Around 1,500 people visit the Everest base camp every year but a melting glacier is now making it unsafe.
Nepal is preparing to lower Everest base camp by 400m, after climate change and human activity have made the current location unsafe.
There are two base camps on the world’s tallest mountain, with the southern site in Nepal the most popular. It sits at an altitude of 5,364 metres, serving as a starting point for climbers wishing to ascend the peak of Everest.
But many more people pass through the camp during Spring than those who make the climb to the top. It is used by around 1,500 adventurers every year.
Nepal’s base camp is located on the Khumbu glacier, a stretch of ice threatened by climate change. The ice here is rapidly thinning and climbers say crevasses have begun to open up while they sleep. Increasing rock falls and water on the surface of the glacier are making the base camp unsafe.
Research from The University of Leeds, UK, in 2018 found that a segment of the area's glacier is thinning at a rate of 1 metre per annum. According to experts, that means it is losing around 9.5 million cubic metres of water every year.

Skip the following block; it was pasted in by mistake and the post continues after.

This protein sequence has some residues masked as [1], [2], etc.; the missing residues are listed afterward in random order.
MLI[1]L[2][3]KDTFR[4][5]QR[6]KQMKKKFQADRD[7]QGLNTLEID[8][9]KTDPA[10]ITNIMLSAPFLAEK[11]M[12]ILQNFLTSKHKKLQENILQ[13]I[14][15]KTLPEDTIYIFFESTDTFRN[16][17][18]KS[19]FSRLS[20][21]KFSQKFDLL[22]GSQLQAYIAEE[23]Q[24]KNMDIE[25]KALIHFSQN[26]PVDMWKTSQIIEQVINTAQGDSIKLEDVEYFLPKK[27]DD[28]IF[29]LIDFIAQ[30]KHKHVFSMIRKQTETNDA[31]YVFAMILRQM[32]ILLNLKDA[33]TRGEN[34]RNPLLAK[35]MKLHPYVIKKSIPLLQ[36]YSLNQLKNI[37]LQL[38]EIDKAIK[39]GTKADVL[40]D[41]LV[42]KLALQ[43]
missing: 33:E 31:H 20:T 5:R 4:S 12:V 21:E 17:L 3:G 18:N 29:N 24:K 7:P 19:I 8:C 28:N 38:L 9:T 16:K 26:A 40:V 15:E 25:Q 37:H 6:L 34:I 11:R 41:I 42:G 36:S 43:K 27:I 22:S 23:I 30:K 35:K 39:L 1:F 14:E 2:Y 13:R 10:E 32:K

When scientists drilled into the glacier to measure its temperature, it was much warmer than they expected - or hoped - to find.
How do you go about moving Nepal’s busy Everest base camp?
The plan to move the base camp came following recommendations from a committee formed by the Nepalese government to monitor mountaineering on Everest.
It isn’t just climate change that is destabilising the glacier. The sheer number of people passing through the camp every year is also having an impact.
“We found that people urinate around 4,000 litres at the base camp every day,” Khimlal Gautam, a member of the committee taking care of the move told the BBC.
Massive amounts of fuels, like kerosene and gas, burnt for cooking or keeping warm are also having an impact on the glacier, he adds. In previous years, the government has had to spend weeks clearing up equipment and waste left on the mountain by climbers.
Nepal hopes to find a site at a lower altitude where there is no year-round ice. Once the team has assessed the technical and environmental requirements of a new location, officials will discuss the move with local communities.
They say the current camp can still serve its purpose for another three to four years but the move could come as soon as 2024.